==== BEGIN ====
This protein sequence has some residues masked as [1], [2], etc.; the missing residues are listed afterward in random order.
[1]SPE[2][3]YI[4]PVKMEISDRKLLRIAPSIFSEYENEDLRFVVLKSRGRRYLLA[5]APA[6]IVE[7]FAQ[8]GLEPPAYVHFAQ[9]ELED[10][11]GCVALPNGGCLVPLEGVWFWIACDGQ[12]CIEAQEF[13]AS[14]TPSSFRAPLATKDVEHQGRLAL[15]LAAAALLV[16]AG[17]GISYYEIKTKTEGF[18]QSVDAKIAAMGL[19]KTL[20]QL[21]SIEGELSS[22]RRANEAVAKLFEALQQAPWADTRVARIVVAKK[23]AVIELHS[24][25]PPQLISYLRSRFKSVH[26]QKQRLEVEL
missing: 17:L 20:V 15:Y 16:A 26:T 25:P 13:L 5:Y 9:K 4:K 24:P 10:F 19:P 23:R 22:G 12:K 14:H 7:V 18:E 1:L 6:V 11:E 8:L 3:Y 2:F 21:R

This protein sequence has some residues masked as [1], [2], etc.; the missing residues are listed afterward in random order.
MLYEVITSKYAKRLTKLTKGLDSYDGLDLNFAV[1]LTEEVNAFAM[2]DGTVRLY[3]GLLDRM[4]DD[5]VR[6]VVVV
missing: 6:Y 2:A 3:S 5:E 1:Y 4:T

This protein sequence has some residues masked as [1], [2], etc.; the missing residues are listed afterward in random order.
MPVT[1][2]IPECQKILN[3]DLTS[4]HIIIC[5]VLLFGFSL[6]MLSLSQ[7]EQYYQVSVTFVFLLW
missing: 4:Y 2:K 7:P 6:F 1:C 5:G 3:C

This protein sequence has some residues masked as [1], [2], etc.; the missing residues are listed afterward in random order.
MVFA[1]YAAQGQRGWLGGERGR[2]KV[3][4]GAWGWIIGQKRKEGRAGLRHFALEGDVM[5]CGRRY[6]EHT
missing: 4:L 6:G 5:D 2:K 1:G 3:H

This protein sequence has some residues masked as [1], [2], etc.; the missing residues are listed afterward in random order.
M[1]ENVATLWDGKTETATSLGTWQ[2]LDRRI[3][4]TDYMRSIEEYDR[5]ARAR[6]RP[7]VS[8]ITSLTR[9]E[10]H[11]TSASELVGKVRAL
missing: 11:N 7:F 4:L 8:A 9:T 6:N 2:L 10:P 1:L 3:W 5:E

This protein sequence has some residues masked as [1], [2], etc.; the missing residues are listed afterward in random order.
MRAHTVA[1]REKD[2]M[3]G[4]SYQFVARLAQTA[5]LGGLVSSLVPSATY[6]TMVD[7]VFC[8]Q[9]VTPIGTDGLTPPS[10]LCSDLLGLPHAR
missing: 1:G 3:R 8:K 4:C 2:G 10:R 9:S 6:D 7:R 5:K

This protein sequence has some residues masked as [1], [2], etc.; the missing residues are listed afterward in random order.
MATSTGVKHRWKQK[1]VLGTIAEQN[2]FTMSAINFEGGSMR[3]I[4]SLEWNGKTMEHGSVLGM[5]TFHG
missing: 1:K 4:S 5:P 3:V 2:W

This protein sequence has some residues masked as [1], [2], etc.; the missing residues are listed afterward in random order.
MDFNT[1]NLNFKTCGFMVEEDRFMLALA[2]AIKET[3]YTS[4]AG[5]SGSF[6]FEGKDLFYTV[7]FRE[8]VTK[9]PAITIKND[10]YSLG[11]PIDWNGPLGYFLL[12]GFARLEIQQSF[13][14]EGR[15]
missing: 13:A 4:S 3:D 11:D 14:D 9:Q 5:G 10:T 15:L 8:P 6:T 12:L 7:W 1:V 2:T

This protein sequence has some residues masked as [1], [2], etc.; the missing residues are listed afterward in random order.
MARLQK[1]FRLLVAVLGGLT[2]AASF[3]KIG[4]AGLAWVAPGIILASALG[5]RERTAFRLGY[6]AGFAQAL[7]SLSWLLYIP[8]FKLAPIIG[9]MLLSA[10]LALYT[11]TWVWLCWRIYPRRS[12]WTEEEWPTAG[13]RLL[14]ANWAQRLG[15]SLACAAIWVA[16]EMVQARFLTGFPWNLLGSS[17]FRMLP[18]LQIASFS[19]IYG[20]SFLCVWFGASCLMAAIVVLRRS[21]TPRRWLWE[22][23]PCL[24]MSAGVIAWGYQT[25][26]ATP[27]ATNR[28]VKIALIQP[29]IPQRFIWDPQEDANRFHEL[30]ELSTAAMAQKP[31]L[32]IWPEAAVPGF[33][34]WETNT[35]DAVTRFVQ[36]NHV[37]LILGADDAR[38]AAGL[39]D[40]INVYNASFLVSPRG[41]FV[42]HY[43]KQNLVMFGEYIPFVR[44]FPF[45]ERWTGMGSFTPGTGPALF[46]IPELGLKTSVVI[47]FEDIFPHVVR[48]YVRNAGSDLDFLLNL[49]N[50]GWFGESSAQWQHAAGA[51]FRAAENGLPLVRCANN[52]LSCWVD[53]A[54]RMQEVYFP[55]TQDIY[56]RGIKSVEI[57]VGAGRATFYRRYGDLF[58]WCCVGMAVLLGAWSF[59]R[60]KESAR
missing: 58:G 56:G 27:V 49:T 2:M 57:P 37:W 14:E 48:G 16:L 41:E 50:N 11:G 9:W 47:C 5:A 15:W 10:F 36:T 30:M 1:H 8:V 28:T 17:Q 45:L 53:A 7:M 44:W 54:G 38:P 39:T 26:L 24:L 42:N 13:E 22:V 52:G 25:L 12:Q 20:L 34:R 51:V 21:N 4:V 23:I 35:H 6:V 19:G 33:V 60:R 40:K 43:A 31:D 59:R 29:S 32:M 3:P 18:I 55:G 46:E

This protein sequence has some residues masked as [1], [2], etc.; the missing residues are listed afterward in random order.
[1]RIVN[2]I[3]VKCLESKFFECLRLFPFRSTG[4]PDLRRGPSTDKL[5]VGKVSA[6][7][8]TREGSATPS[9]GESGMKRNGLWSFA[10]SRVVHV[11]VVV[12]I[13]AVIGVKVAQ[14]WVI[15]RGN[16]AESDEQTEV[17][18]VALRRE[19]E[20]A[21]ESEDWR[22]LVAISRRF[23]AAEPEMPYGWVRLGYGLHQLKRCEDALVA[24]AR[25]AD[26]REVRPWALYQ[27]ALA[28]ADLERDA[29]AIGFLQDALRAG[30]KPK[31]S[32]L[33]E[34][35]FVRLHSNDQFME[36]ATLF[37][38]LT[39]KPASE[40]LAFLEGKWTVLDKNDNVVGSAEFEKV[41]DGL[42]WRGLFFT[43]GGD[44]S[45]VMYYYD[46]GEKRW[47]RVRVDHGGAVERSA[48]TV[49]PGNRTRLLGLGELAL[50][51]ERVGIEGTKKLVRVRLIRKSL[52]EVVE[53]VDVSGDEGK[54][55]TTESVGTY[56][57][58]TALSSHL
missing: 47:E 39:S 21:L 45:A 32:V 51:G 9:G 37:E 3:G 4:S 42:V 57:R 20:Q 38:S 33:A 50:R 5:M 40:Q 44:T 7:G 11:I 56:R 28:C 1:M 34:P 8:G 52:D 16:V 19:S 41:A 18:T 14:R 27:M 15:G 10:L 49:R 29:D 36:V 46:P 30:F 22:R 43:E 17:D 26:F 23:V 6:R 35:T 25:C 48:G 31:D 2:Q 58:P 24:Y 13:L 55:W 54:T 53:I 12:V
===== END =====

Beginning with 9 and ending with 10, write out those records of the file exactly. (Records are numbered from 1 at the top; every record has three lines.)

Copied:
This protein sequence has some residues masked as [1], [2], etc.; the missing residues are listed afterward in random order.
MARLQK[1]FRLLVAVLGGLT[2]AASF[3]KIG[4]AGLAWVAPGIILASALG[5]RERTAFRLGY[6]AGFAQAL[7]SLSWLLYIP[8]FKLAPIIG[9]MLLSA[10]LALYT[11]TWVWLCWRIYPRRS[12]WTEEEWPTAG[13]RLL[14]ANWAQRLG[15]SLACAAIWVA[16]EMVQARFLTGFPWNLLGSS[17]FRMLP[18]LQIASFS[19]IYG[20]SFLCVWFGASCLMAAIVVLRRS[21]TPRRWLWE[22][23]PCL[24]MSAGVIAWGYQT[25][26]ATP[27]ATNR[28]VKIALIQP[29]IPQRFIWDPQEDANRFHEL[30]ELSTAAMAQKP[31]L[32]IWPEAAVPGF[33][34]WETNT[35]DAVTRFVQ[36]NHV[37]LILGADDAR[38]AAGL[39]D[40]INVYNASFLVSPRG[41]FV[42]HY[43]KQNLVMFGEYIPFVR[44]FPF[45]ERWTGMGSFTPGTGPALF[46]IPELGLKTSVVI[47]FEDIFPHVVR[48]YVRNAGSDLDFLLNL[49]N[50]GWFGESSAQWQHAAGA[51]FRAAENGLPLVRCANN[52]LSCWVD[53]A[54]RMQEVYFP[55]TQDIY[56]RGIKSVEI[57]VGAGRATFYRRYGDLF[58]WCCVGMAVLLGAWSF[59]R[60]KESAR
missing: 58:G 56:G 27:V 49:T 2:M 57:P 37:W 14:E 48:G 16:L 41:E 50:N 11:G 9:W 47:C 5:A 15:W 10:F 36:T 30:M 1:H 8:V 28:T 17:Q 45:L 53:A 7:M 44:W 54:G 38:P 39:T 26:L 24:L 42:N 13:E 22:V 52:G 25:L 12:Q 20:L 34:R 51:V 21:N 4:V 23:I 35:H 6:V 19:G 33:V 60:R 40:K 43:A 31:D 59:R 29:S 32:M 3:P 18:I 55:G 46:E

This protein sequence has some residues masked as [1], [2], etc.; the missing residues are listed afterward in random order.
[1]RIVN[2]I[3]VKCLESKFFECLRLFPFRSTG[4]PDLRRGPSTDKL[5]VGKVSA[6][7][8]TREGSATPS[9]GESGMKRNGLWSFA[10]SRVVHV[11]VVV[12]I[13]AVIGVKVAQ[14]WVI[15]RGN[16]AESDEQTEV[17][18]VALRRE[19]E[20]A[21]ESEDWR[22]LVAISRRF[23]AAEPEMPYGWVRLGYGLHQLKRCEDALVA[24]AR[25]AD[26]REVRPWALYQ[27]ALA[28]ADLERDA[29]AIGFLQDALRAG[30]KPK[31]S[32]L[33]E[34][35]FVRLHSNDQFME[36]ATLF[37][38]LT[39]KPASE[40]LAFLEGKWTVLDKNDNVVGSAEFEKV[41]DGL[42]WRGLFFT[43]GGD[44]S[45]VMYYYD[46]GEKRW[47]RVRVDHGGAVERSA[48]TV[49]PGNRTRLLGLGELAL[50][51]ERVGIEGTKKLVRVRLIRKSL[52]EVVE[53]VDVSGDEGK[54][55]TTESVGTY[56][57][58]TALSSHL
missing: 47:E 39:S 21:L 45:A 32:V 51:G 9:G 37:E 3:G 4:S 42:V 57:R 20:Q 38:S 33:A 50:R 5:M 40:Q 44:T 7:G 11:I 56:R 28:C 1:M 34:P 8:G 52:D 16:V 19:S 41:A 18:T 14:R 27:M 15:G 10:L 49:R 29:D 36:V 46:P 30:F 22:R 43:E 17:D 26:F 23:V 6:R 35:T 25:C 48:G 31:D 2:Q 58:P 24:Y 13:L 55:W 54:T 53:I 12:V